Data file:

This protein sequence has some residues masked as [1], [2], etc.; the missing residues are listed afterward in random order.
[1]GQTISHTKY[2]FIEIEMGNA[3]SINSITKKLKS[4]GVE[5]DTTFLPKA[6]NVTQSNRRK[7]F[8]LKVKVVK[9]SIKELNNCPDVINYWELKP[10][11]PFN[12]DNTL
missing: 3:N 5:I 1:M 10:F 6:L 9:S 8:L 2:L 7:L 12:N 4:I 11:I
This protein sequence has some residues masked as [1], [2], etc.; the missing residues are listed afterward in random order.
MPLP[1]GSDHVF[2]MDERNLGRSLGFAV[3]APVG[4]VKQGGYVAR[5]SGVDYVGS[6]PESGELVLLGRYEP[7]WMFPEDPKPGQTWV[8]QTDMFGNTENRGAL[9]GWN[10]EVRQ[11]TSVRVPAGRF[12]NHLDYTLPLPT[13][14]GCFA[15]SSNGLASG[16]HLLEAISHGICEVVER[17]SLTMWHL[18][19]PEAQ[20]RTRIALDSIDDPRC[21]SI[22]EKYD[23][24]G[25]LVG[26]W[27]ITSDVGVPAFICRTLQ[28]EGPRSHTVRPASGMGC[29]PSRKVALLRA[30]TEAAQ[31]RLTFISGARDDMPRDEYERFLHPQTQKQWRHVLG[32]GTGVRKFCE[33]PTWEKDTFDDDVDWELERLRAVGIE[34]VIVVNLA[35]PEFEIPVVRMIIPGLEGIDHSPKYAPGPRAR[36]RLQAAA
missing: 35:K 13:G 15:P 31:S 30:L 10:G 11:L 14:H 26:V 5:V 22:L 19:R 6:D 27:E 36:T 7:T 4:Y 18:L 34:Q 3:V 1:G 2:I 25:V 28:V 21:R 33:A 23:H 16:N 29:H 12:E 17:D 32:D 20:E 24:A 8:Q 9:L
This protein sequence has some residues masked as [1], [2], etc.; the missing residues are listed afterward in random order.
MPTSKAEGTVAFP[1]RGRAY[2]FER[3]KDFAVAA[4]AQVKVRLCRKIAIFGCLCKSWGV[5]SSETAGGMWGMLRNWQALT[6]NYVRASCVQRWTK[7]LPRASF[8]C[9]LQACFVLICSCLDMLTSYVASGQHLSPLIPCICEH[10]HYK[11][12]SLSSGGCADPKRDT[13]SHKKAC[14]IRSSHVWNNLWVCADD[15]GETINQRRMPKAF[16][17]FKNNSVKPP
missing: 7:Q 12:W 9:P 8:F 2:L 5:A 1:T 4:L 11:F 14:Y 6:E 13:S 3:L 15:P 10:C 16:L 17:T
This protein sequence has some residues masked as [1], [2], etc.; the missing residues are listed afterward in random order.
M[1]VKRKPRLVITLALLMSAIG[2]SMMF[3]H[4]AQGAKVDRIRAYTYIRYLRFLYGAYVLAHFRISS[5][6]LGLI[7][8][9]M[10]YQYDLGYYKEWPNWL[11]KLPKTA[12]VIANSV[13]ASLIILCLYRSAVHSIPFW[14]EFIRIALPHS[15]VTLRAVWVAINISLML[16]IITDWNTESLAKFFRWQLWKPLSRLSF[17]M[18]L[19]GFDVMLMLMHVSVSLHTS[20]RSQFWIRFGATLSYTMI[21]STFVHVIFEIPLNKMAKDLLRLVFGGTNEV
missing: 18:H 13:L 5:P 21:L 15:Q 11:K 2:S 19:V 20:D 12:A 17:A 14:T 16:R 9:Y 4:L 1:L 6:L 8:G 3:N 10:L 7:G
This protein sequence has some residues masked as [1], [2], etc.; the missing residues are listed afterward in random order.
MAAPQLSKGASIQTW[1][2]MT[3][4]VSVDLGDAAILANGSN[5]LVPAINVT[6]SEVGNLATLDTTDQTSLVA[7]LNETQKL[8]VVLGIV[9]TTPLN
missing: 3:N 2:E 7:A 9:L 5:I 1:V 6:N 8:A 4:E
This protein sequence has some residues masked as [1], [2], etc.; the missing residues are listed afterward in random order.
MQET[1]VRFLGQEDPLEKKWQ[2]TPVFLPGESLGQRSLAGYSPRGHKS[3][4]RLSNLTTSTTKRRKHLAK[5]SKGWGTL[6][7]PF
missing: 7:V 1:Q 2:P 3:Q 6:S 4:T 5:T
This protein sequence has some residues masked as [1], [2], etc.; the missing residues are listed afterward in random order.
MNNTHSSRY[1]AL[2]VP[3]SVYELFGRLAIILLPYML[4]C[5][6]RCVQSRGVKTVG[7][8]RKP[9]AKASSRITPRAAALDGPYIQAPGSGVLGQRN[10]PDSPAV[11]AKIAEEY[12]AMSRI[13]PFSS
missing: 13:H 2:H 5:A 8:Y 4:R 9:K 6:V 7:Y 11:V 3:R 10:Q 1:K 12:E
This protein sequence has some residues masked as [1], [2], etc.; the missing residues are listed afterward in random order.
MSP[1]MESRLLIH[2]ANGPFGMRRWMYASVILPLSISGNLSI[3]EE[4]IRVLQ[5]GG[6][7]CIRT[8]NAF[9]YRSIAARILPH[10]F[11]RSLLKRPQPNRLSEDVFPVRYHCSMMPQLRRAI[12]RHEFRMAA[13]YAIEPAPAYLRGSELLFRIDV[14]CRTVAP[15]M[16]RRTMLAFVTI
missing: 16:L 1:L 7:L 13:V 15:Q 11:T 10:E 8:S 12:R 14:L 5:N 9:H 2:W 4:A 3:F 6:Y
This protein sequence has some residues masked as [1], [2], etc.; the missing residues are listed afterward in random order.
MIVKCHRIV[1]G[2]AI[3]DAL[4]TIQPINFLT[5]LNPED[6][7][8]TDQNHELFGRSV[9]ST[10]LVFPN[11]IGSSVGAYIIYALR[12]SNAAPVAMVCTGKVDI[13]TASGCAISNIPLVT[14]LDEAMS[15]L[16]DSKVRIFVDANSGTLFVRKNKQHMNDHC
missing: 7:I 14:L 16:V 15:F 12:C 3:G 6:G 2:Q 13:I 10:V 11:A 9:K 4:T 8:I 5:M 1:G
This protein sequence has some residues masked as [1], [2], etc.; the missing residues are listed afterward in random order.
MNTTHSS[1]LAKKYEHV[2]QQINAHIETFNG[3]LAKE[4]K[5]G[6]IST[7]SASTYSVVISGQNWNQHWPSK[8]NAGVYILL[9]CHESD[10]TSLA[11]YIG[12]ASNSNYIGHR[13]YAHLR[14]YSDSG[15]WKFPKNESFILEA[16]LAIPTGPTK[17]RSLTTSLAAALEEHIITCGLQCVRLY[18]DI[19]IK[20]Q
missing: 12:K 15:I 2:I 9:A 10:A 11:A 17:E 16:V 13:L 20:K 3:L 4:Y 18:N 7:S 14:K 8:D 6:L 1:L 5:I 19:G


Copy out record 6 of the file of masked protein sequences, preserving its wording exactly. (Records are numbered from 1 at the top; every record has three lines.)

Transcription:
This protein sequence has some residues masked as [1], [2], etc.; the missing residues are listed afterward in random order.
MQET[1]VRFLGQEDPLEKKWQ[2]TPVFLPGESLGQRSLAGYSPRGHKS[3][4]RLSNLTTSTTKRRKHLAK[5]SKGWGTL[6][7]PF
missing: 7:V 1:Q 2:P 3:Q 6:S 4:T 5:T